• Your firm’s pre-sterilization packaging validation is not adequate. Your procedure, “Packaging Machine Validation, revision date 5/08” did not specify the packaging to be validated or the machinery used. The 1997 pre-sterile packaging validation data presented to our investigators during the inspection did not identify the packaging material used. (1C)
  • Your firm’s procedure, “Packaging Machine Validation, revision date 5/08”, was not complete. The test method specified in the packaging validation, TM-5 Peel Test of Package Seals, Paper-to-Paper Packages was missing page 3 of 3 and did not specify any acceptance criteria for acceptable seals. (1D)
 
2.    Failure to establish and maintain procedures for monitoring and control of process parameters for validated processes to ensure that the specified requirements continue to be met as required by 21 CFR 820.75 (b). For example, your firm did not perform (b)(4) requalification assessments of your ETO sterilization process.   Your “Final Report #10209044” states that the routine employed cycle should have requalification assessment performed (b)(4). The last validation of this process was performed in 2010.(1F)
 
We find that your July 3, 2014 response does not adequately address these deficiencies. You will need to provide documentation when all necessary validations have been completed.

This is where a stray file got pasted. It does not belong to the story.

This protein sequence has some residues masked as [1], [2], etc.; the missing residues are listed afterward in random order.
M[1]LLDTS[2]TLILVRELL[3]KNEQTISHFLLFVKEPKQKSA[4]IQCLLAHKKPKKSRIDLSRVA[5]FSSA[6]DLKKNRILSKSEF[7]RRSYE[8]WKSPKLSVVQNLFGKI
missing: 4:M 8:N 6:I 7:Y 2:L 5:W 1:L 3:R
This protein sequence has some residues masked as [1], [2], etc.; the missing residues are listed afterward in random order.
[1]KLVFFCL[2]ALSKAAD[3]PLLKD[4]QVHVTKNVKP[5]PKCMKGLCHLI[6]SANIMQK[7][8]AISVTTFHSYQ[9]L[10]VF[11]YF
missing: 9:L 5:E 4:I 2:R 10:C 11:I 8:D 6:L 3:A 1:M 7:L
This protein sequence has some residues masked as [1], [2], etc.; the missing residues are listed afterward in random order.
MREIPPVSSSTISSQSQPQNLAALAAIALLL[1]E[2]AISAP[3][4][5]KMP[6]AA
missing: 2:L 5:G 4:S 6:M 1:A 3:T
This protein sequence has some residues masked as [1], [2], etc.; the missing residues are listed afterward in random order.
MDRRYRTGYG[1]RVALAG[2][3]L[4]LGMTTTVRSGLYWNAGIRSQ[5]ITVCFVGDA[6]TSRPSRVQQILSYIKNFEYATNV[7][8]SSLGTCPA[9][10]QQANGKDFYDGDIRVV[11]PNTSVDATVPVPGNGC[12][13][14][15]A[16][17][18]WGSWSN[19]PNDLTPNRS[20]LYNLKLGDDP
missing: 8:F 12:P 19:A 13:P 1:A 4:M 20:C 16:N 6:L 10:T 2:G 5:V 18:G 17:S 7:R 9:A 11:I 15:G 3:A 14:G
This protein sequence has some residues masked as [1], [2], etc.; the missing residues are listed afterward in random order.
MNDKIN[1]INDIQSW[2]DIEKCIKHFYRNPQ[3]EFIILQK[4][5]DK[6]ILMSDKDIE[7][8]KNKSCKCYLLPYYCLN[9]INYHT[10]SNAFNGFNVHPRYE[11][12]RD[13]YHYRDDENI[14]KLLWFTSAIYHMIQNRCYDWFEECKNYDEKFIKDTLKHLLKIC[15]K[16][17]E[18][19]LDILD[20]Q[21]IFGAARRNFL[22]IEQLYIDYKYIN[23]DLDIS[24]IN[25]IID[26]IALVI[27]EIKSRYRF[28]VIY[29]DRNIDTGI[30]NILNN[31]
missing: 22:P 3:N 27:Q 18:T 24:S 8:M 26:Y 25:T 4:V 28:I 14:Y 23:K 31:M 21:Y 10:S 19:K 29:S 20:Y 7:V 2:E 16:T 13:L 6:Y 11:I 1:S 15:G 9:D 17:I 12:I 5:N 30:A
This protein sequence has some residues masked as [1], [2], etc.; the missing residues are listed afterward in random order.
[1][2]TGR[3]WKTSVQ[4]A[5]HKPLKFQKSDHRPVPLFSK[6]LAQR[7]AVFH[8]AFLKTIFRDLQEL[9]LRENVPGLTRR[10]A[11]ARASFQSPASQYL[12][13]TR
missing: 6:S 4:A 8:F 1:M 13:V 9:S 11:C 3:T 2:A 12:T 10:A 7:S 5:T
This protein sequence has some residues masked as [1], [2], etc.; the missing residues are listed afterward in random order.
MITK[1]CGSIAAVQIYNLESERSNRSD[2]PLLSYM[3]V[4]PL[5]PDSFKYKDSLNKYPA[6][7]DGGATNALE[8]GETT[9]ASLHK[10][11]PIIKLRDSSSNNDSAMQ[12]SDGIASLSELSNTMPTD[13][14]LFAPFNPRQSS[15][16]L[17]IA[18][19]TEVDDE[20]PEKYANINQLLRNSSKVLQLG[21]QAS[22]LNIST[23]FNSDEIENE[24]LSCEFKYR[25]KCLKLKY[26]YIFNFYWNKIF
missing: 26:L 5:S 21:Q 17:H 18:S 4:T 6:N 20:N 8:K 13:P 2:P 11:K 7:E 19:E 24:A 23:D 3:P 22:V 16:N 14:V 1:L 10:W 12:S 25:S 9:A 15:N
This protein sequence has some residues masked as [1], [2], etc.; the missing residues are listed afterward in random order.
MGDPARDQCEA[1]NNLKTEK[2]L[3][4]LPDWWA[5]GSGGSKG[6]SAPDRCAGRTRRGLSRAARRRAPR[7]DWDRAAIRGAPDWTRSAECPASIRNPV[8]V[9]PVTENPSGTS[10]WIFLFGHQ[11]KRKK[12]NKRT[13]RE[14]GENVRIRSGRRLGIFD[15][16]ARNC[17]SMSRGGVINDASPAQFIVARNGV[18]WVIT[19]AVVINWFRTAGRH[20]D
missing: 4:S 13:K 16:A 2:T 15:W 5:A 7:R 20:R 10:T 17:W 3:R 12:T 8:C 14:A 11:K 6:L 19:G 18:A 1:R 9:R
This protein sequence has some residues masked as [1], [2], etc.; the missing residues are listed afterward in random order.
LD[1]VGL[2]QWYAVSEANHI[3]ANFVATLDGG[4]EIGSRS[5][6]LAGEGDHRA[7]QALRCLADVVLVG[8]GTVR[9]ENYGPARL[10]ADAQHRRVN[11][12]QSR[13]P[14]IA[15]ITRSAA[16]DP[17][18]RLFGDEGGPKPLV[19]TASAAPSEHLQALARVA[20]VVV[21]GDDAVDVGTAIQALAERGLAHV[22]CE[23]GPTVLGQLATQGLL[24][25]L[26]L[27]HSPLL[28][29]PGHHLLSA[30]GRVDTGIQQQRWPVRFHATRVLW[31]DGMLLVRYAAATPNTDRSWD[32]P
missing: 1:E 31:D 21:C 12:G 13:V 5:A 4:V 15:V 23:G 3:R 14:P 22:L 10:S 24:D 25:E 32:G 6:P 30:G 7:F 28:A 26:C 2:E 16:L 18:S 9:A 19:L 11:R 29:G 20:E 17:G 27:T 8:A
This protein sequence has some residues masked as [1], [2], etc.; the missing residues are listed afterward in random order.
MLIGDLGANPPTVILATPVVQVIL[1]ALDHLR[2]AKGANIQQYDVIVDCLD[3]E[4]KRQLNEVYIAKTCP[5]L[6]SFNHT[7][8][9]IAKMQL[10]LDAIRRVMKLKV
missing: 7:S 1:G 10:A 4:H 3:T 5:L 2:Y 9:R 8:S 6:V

3.    Failure to control and monitor production processes to ensure that a device conforms to its specifications as required by 21 CFR 820.70(a). Specifically, on June 24, 2014, our investigators observed lot 4876 (Select 215-18” X 26” Blue/White Plain Drape) being packaged and sealed on (b)(4) at (b)(4) degrees F. This temperature is 30 degrees outside your operating parameters ((b)(4)) and 20 degrees above your maximum validated temperature parameter ((b)(4)). Your current procedures do not require documentation of temperatures of the (b)(4) machine.
 
We find that your July 3, 2014 response does not adequately address these deficiencies. Please provide us with your current packaging parameters and supporting evidence that they are suitable for this operation. We are enclosing laboratory worksheets for a violative sample tested by FDA.